Well time to pack up. The journey back home from the valley known for its natural beauty, seasonal flowers and wintry snowfall. Dzuko derives its meaning from the Mao/Angami word which translates to “Cold Water” referring to the ice cold stream that flows through the valley.
Dzuko Valley is 2438 m above sea level and is located at Manipur and Nagaland border. Majority of the area belong to Manipur side. However due to rock cliff terrain the entrance point is more convenient when one plan to trek from Nagaland side.
The pathway from Manipur is there with a well-developed base camp at Mao. Inconvenience is that one has to cross Mt Ishro (Mt Tenepu) the highest peak of Manipur in reaching Dzuko Valley.
We decided that we will stop at the Guest house and start off early morning from there as we have a long way to cover till the passenger vehicle point at Vishwema. Afternoon was the best time to set out and we still have few hours to spend in the Valley.
We came across some high school students who have come to trek the valley along with their teacher from Baptist High School, Jalukie, Nagaland. We guided them to the Dzuko Lily point adjacent to our cave as we collect wood for the kitchen. We see more students and youths coming from Nagaland to trek the valley. Some of them came through Kisama which is shorter route than Vishwema. They just get up and return the same day. Well that was amazing and quite a walk through very energetic of them.
Well five of our team member will be staying back for another two days as they have planned. Tents down, mats rolled up, bags tucked, light refreshment before we set out for the Guest House which is an hour trek crossing few mounts.
A group picture at the cave and the wooden bridge across the stream. We all shouted ‘full power’ which became a popular chant as we were captured in the digital memory of our cameras. It was enchanting to walk the mighty valley surrounded by regular mounts with uniform bamboo shrub.
Our luggage was little lighter, 3 kg of rice and another half kg of edibles which we carried along with us were consume during our stay. Moreover the last addition of firewood from guest house we carried in our hands and back were missing.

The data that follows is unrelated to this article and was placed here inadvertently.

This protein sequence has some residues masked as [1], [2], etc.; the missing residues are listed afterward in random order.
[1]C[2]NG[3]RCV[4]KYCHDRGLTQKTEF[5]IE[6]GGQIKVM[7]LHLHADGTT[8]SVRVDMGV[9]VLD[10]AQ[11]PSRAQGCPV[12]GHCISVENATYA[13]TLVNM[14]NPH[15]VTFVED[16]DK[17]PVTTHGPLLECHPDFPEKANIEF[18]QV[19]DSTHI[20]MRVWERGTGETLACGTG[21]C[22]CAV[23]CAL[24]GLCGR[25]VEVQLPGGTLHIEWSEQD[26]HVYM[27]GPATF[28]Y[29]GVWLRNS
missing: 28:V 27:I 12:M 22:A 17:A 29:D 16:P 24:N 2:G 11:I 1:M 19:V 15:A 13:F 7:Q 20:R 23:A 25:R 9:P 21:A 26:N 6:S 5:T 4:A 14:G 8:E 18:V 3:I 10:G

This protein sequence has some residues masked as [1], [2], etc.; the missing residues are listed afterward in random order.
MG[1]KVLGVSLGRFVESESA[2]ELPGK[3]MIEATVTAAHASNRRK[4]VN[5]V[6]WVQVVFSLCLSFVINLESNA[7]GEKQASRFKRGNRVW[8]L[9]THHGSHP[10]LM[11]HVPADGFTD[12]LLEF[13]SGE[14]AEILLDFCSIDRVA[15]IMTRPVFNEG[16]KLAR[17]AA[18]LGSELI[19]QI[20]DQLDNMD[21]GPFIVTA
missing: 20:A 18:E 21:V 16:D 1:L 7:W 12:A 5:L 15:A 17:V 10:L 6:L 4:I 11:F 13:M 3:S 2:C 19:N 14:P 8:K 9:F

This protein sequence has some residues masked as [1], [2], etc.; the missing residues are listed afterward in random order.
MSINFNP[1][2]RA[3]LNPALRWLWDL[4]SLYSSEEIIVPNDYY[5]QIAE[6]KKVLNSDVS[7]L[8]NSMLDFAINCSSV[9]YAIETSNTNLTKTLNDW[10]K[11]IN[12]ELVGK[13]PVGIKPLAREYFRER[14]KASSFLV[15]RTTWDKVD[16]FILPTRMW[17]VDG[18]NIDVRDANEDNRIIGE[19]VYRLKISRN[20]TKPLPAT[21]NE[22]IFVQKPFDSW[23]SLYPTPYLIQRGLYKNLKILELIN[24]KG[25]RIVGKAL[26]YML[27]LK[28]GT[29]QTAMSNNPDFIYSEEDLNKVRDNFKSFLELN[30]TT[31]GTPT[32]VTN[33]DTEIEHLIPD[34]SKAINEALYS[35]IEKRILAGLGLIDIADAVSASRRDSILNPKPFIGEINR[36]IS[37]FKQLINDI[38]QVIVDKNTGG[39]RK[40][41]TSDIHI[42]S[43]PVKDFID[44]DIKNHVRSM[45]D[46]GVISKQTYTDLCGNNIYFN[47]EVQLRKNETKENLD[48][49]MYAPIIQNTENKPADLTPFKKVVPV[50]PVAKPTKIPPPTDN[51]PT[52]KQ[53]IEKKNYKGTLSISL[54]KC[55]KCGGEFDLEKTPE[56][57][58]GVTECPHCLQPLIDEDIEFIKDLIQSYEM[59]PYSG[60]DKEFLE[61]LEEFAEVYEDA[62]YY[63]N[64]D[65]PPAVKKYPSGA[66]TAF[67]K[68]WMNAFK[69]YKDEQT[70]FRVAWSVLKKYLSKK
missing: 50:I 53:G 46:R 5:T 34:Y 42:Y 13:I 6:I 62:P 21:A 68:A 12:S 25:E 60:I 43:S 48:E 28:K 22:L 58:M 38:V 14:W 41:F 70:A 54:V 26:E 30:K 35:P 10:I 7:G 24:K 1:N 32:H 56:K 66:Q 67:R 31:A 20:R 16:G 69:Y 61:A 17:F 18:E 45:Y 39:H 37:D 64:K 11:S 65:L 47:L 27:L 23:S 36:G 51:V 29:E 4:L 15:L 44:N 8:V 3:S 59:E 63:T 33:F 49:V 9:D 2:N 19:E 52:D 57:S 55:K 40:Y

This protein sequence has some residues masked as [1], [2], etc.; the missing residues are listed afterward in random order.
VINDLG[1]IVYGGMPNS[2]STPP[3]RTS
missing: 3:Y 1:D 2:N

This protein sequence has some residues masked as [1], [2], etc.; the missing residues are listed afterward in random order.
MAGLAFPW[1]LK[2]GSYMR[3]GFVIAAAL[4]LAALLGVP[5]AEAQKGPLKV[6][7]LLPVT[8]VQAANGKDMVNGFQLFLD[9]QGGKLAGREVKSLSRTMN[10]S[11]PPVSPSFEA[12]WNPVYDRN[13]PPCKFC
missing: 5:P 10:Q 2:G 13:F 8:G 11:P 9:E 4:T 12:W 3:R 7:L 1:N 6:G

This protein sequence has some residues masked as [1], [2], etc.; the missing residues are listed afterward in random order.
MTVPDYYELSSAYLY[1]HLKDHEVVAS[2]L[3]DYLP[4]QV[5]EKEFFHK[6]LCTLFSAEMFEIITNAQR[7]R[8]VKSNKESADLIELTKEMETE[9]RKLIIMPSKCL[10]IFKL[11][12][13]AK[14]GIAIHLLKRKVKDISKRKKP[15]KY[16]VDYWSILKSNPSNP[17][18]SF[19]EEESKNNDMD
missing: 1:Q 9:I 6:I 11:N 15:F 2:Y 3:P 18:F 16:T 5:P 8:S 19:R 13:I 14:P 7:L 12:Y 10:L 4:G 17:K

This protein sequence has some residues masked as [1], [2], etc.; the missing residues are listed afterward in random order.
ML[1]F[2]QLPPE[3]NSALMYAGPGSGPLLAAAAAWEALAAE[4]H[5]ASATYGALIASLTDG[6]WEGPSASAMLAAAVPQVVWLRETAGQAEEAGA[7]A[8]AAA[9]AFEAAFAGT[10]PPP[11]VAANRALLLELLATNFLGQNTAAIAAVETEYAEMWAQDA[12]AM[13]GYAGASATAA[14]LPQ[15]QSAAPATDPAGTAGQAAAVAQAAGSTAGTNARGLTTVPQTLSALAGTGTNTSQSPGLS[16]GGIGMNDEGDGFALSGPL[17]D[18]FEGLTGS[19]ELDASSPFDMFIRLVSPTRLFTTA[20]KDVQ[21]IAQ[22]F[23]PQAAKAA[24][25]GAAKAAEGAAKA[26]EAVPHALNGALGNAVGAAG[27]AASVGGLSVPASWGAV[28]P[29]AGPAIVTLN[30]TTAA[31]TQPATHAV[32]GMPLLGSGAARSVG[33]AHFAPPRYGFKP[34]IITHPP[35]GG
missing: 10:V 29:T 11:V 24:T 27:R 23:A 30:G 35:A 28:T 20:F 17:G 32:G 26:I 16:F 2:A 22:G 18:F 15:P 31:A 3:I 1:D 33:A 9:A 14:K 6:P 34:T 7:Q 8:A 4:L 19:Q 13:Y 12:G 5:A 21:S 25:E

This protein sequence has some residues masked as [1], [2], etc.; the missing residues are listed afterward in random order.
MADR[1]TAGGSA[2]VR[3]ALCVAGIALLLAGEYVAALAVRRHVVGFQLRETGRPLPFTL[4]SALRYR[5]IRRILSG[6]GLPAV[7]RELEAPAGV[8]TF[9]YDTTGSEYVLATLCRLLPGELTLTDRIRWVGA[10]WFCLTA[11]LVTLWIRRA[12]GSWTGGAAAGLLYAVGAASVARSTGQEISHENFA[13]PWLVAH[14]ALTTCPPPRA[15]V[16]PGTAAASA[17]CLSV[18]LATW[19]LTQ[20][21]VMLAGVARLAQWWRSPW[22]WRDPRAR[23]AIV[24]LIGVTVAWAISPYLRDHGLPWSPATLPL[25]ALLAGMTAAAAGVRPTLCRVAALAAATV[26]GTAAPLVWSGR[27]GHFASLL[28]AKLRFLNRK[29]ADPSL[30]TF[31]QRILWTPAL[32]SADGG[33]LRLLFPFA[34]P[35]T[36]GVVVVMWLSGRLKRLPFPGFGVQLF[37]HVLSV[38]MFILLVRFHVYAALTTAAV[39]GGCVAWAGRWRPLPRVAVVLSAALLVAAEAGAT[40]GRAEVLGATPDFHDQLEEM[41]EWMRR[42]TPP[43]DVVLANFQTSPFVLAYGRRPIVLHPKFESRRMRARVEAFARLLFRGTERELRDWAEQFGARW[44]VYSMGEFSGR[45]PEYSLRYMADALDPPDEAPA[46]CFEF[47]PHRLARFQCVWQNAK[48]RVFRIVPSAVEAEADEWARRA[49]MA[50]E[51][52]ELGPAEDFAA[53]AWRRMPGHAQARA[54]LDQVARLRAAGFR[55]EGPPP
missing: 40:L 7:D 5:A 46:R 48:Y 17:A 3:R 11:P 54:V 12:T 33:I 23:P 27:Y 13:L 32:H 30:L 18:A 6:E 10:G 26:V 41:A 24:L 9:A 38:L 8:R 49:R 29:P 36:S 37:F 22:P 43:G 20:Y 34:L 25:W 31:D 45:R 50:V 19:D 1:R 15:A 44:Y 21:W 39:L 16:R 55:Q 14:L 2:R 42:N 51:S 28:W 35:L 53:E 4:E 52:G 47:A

Well stay in the guest house per head cost us few amounts but it was good. The night was cold outside as it is in a higher elevation. When we reach the guest house Jackson was missing the camp and shouted aloud to our team who stayed back. We might be around 4 kilometres apart in displacement distance but amazingly our voice was answered. “ Chak Thongabro’ shouted Jackson a guitarist in a metal band. It was echoed as the adjacent mountain resounded few moments later and we heard ‘Eromba Thongae’ from the valley. Well that was awesome, Jackson’s metallic instinct has given the whole team a thrill and a moment to remember. We never know it was possible until Jackson give a try mounting on a chop off tree. We Phantom text for few moments and resume the night with warm rice beer to beat the cold. The canteen at the Guest House is little costly almost double the price as it takes lot of labour to ferry the goods.
Trekking along Dzuko Valley Part V Gallery
We bought all the cooking items except for rice from the canteen. With hired utensils a kitchen was provided and we munch the dinner at the resort like wood structured Guest House.
The evening was warm with good talks as Kiran Kumar Lamabam, president of WAHPS initiated a talk on how you find yourself in becoming a part of the organisation. Well WAHPS is responsible for bringing up Punshilok forest at Langol hill range from a barren land to a thicken forest with variety of priceless trees and plants. And most of our trekkers are associated with the organisation. They have been nurturing, protecting the forest and giving their best volunteerism towards a greener Punshilok.
Early morning 5 am we started off, our steps were slippery with dews on our path. A row of colourful ants’ line up with backpacks for a journey towards home. As we walk through the sunlight peeped us for a while from the other side of the mountain until it stands up atop to gaze us calmly.